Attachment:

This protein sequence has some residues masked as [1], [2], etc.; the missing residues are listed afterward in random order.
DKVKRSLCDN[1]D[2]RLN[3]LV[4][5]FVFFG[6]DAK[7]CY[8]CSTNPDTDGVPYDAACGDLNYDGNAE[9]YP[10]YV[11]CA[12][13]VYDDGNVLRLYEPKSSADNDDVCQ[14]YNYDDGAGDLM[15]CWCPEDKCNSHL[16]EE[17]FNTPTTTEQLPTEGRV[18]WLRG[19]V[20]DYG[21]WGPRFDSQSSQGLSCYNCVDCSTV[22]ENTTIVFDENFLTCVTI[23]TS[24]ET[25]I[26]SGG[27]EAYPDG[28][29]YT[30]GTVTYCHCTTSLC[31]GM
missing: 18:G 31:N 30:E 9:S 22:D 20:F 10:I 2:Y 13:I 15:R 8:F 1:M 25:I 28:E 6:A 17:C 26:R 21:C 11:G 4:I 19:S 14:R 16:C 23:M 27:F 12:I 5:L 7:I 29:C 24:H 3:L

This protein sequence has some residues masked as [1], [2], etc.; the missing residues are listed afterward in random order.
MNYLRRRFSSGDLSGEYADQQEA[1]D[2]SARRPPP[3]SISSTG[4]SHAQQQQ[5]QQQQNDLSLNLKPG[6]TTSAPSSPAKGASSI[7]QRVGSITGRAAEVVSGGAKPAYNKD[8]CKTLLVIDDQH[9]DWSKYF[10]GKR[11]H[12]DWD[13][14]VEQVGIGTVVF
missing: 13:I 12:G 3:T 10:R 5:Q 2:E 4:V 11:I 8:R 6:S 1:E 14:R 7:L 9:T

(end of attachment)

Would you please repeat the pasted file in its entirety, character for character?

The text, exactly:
This protein sequence has some residues masked as [1], [2], etc.; the missing residues are listed afterward in random order.
DKVKRSLCDN[1]D[2]RLN[3]LV[4][5]FVFFG[6]DAK[7]CY[8]CSTNPDTDGVPYDAACGDLNYDGNAE[9]YP[10]YV[11]CA[12][13]VYDDGNVLRLYEPKSSADNDDVCQ[14]YNYDDGAGDLM[15]CWCPEDKCNSHL[16]EE[17]FNTPTTTEQLPTEGRV[18]WLRG[19]V[20]DYG[21]WGPRFDSQSSQGLSCYNCVDCSTV[22]ENTTIVFDENFLTCVTI[23]TS[24]ET[25]I[26]SGG[27]EAYPDG[28][29]YT[30]GTVTYCHCTTSLC[31]GM
missing: 18:G 31:N 30:E 9:S 22:D 20:F 10:I 2:Y 13:I 15:R 8:F 1:M 25:I 28:E 6:A 17:C 26:R 21:C 11:G 4:I 19:S 14:R 16:C 23:M 27:F 12:I 5:L 7:I 29:C 24:H 3:L

This protein sequence has some residues masked as [1], [2], etc.; the missing residues are listed afterward in random order.
MNYLRRRFSSGDLSGEYADQQEA[1]D[2]SARRPPP[3]SISSTG[4]SHAQQQQ[5]QQQQNDLSLNLKPG[6]TTSAPSSPAKGASSI[7]QRVGSITGRAAEVVSGGAKPAYNKD[8]CKTLLVIDDQH[9]DWSKYF[10]GKR[11]H[12]DWD[13][14]VEQVGIGTVVF
missing: 13:I 12:G 3:T 10:R 5:Q 2:E 4:V 11:I 8:R 6:S 1:E 14:R 7:L 9:T